We met the President in the Oval Office, taking seats in sofas set around a coffee table. Mr. Bush sat in a nearby chair. The questions he asked indicated that he was well briefed on our mission. But it was hard to carry on a conversation. A steady stream of aides and secretaries were constantly coming to his side to get answers to questions and his signature on documents. I wondered if the man was ever alone, even on the toilet.

We left the President to his never-ending work and followed Barbara Bush on a tour of the White House. If I had not been aware she was the First Lady, I would have never guessed it from her behavior. She was talkative, witty, and completely devoid of any air of celebrity. She reminded me of my mother. I could easily picture her baiting a hook or hoisting a beer or throwing another log on the campfire.

We stepped into an ancient elevator for a trip to the upstairs living quarters. With five astronauts, five wives, Mrs. Bush, and an assistant, we were cheek to jowl in the small volume. Mrs. Bush was directly behind me and I did my best to resist being crushed into her front. Before the elevator door closed, Millie, the First Dog, somehow managed to wiggle under our feet to make it an even tighter squeeze.

As the box crept upward, the silence was total. In spite of Mrs. Bush’s easy manner we were all very self-conscious of her company. To occupy the uncomfortable seconds we watched the elevator indicator panel with the same intensity as an astronaut watching a space rendezvous. Some of us moved slightly to accommodate the dog. Chris Casper, John’s wife, finally cracked under the oppressing silence. She nervously offered an icebreaker – “Oh, I feel it between my legs.”

While it was obvious she was referring to Millie’s wagging tail, the words hung over our sardined group like really bad flatulence. A reference to anything between an woman’s legs was tough to comment on in polite company, much less in the company of the First Lady of the nation. Chris quickly realized her mistake and tried to recover by amending her words. She nervously added, “I mean I feel the dog between my…  er… my legs.”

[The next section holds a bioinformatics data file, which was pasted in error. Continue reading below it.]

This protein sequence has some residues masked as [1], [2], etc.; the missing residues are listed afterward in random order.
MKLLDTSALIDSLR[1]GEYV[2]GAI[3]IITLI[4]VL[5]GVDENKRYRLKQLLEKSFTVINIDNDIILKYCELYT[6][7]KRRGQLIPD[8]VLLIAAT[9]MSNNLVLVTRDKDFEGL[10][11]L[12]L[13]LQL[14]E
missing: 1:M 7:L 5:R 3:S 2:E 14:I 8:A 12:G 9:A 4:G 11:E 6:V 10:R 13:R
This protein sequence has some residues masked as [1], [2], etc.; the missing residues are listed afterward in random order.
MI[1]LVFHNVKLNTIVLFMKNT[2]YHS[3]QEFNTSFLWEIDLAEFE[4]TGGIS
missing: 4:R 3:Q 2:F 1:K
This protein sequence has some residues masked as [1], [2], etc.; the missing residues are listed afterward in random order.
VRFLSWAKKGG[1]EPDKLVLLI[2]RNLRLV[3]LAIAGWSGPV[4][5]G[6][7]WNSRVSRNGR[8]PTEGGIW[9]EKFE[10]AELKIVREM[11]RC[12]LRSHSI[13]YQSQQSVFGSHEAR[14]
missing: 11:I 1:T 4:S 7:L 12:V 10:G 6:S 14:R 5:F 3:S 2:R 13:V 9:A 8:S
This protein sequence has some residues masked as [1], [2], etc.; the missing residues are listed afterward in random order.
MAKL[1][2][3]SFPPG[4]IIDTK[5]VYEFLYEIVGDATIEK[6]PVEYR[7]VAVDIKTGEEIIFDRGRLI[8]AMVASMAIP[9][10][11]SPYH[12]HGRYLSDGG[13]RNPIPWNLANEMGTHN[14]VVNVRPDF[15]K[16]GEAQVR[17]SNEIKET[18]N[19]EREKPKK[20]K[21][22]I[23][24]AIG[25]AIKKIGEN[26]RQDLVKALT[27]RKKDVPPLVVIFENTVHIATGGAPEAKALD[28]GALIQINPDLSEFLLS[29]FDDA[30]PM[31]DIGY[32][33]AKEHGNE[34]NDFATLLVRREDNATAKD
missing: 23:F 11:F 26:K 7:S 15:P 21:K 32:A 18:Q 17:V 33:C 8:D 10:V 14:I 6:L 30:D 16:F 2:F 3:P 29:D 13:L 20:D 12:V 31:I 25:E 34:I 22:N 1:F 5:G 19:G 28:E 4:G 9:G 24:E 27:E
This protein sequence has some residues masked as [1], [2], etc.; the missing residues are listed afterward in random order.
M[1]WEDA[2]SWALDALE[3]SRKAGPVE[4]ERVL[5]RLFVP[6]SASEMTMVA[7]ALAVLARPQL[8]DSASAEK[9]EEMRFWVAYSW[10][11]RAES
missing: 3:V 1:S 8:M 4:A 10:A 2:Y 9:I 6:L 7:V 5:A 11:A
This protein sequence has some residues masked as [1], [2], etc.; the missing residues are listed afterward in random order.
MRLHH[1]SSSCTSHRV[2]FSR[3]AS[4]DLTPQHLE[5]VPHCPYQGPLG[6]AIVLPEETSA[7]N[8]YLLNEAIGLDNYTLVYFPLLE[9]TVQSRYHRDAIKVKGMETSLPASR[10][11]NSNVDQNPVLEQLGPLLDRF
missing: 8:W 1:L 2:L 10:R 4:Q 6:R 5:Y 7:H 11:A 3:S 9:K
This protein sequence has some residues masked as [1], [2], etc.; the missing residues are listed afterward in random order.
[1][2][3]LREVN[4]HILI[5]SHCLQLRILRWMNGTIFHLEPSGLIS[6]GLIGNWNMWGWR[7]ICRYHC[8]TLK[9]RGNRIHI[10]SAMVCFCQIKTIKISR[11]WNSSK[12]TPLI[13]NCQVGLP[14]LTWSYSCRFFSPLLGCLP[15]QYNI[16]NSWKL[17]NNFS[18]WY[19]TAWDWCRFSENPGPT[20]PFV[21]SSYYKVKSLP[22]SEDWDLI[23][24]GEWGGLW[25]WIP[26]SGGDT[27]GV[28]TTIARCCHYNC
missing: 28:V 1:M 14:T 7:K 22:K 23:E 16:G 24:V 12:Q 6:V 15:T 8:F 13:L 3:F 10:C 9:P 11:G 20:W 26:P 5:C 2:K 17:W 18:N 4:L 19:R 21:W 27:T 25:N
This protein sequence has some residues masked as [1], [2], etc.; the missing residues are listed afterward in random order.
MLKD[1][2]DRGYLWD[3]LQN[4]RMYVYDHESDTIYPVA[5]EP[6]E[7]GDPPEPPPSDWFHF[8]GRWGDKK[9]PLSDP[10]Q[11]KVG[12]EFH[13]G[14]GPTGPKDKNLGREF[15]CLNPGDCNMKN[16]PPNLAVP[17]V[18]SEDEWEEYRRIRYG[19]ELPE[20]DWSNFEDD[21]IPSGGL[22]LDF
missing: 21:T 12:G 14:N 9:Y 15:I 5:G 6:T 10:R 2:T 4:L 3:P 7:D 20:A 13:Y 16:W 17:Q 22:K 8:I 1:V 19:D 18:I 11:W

It was just too much for me to keep my mouth shut. She had served up a ball just begging to be spiked. I couldn’t resist. “Are you sure it’s not John’s hand?” I inquired. My comment elicited a few snickers and an elbow jab from Donna. As had frequently been the case in my life, I immediately wished the joker in me would have kept quite. What was Mrs. Bush thinking? I wondered. Maybe this time I had gone too far.

I need not have worried. As regret shot through my brain, I felt Mrs. Bush’s hand lightly pat me on a butt cheek as she said, “That’s John’s hand.” Then she winked at Donna and said, “I’ve got him right where I want him.” I was stunned. She was a Mike Mullane clone. She couldn’t let a perfect setup fall to the sand – she had to nail it.

Offline Ares67

  • Senior Member
  • *****
  • Posts: 10385
  • Liked: 12
  • Oliver
  • Remscheid, Germany
Re: Atlantis STS-36 – Tour of Duty
« Reply #169 on: 02/24/2013 01:01 AM »
After tea, Mrs. Bush led us downstairs to finish our tour, giving us a running commentary on the history of the rooms we passed. But she skipped over some recent history I was privy to. An astronaut who had made an earlier White House visit had told of entering a room in the company of Mrs. Bush and being brought to a sudden halt by the overpowering stench of dog crap.

Everybody had quickly fixated on the source… Millie’s deposit. The astronaut witness had recounted how a silence as heavy as the odor had enveloped their group. Nobody wanted to acknowledge the obvious, that Millie had desecrated the carpet. But, without missing a beat, Barbara Bush turned to look at her astronaut visitors and jokingly warned, “If I read about this in the Post tomorrow, you’re all dead meat!”

Mrs. Bush would have fit perfectly into our TNFG gang. I could see her at the Outpost and Pete’s BBQ and on the LCC roof. There are some things the trappings of wealth and power and great political office can never dissolve. Among these are the bonds of the military family. As the wife of a WWII naval aviator, Barbara Bush had long ago experienced everything we had lived and were continuing to live… fear, the heartache of hearing “Taps” played over friends’ graves, and consoling grieving widows and fatherless children.